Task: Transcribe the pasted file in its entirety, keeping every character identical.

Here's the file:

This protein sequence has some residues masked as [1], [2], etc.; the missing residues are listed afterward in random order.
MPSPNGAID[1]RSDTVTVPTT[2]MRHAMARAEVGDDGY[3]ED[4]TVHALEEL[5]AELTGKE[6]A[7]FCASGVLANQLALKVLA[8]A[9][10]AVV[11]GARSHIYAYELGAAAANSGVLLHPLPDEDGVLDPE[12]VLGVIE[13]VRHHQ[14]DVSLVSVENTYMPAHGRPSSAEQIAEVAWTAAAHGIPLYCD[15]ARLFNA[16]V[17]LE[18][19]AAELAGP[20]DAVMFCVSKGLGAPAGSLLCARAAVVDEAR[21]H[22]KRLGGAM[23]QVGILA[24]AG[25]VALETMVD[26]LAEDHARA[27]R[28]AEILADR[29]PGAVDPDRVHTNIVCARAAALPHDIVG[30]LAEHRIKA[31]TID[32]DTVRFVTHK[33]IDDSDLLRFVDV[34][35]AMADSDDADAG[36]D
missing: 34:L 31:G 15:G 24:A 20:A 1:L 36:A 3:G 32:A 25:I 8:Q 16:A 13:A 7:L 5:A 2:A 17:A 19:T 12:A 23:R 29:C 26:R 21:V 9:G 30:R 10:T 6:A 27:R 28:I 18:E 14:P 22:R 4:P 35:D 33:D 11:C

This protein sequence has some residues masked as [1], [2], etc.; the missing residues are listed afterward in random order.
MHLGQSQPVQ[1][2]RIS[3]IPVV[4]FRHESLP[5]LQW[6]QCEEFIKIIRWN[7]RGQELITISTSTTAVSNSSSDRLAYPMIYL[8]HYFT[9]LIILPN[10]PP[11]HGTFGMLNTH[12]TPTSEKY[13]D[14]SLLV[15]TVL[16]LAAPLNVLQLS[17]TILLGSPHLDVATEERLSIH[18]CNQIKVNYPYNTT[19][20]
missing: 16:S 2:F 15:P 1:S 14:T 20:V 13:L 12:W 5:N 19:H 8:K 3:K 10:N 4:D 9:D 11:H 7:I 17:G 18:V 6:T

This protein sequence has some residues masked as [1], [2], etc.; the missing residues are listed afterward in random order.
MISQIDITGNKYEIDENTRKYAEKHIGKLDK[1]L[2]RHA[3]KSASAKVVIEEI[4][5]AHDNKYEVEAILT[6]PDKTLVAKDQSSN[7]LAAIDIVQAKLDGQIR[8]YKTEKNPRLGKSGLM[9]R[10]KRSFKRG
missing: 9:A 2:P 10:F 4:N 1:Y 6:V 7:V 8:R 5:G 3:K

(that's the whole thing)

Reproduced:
This protein sequence has some residues masked as [1], [2], etc.; the missing residues are listed afterward in random order.
MPSPNGAID[1]RSDTVTVPTT[2]MRHAMARAEVGDDGY[3]ED[4]TVHALEEL[5]AELTGKE[6]A[7]FCASGVLANQLALKVLA[8]A[9][10]AVV[11]GARSHIYAYELGAAAANSGVLLHPLPDEDGVLDPE[12]VLGVIE[13]VRHHQ[14]DVSLVSVENTYMPAHGRPSSAEQIAEVAWTAAAHGIPLYCD[15]ARLFNA[16]V[17]LE[18][19]AAELAGP[20]DAVMFCVSKGLGAPAGSLLCARAAVVDEAR[21]H[22]KRLGGAM[23]QVGILA[24]AG[25]VALETMVD[26]LAEDHARA[27]R[28]AEILADR[29]PGAVDPDRVHTNIVCARAAALPHDIVG[30]LAEHRIKA[31]TID[32]DTVRFVTHK[33]IDDSDLLRFVDV[34][35]AMADSDDADAG[36]D
missing: 34:L 31:G 15:G 24:A 20:A 1:L 36:A 3:G 32:A 25:I 8:Q 16:A 13:A 7:L 5:A 2:A 17:A 19:T 12:A 23:R 29:C 26:R 21:V 9:G 30:R 10:T 6:A 27:R 28:I 18:E 14:P 22:R 4:P 35:D 33:D 11:C

This protein sequence has some residues masked as [1], [2], etc.; the missing residues are listed afterward in random order.
MHLGQSQPVQ[1][2]RIS[3]IPVV[4]FRHESLP[5]LQW[6]QCEEFIKIIRWN[7]RGQELITISTSTTAVSNSSSDRLAYPMIYL[8]HYFT[9]LIILPN[10]PP[11]HGTFGMLNTH[12]TPTSEKY[13]D[14]SLLV[15]TVL[16]LAAPLNVLQLS[17]TILLGSPHLDVATEERLSIH[18]CNQIKVNYPYNTT[19][20]
missing: 16:S 2:F 15:P 1:S 14:T 20:V 13:L 12:W 5:N 19:H 8:K 3:K 10:N 4:D 9:D 11:H 7:I 17:G 18:V 6:T

This protein sequence has some residues masked as [1], [2], etc.; the missing residues are listed afterward in random order.
MISQIDITGNKYEIDENTRKYAEKHIGKLDK[1]L[2]RHA[3]KSASAKVVIEEI[4][5]AHDNKYEVEAILT[6]PDKTLVAKDQSSN[7]LAAIDIVQAKLDGQIR[8]YKTEKNPRLGKSGLM[9]R[10]KRSFKRG
missing: 9:A 2:P 10:F 4:N 1:Y 6:V 7:V 8:R 5:G 3:K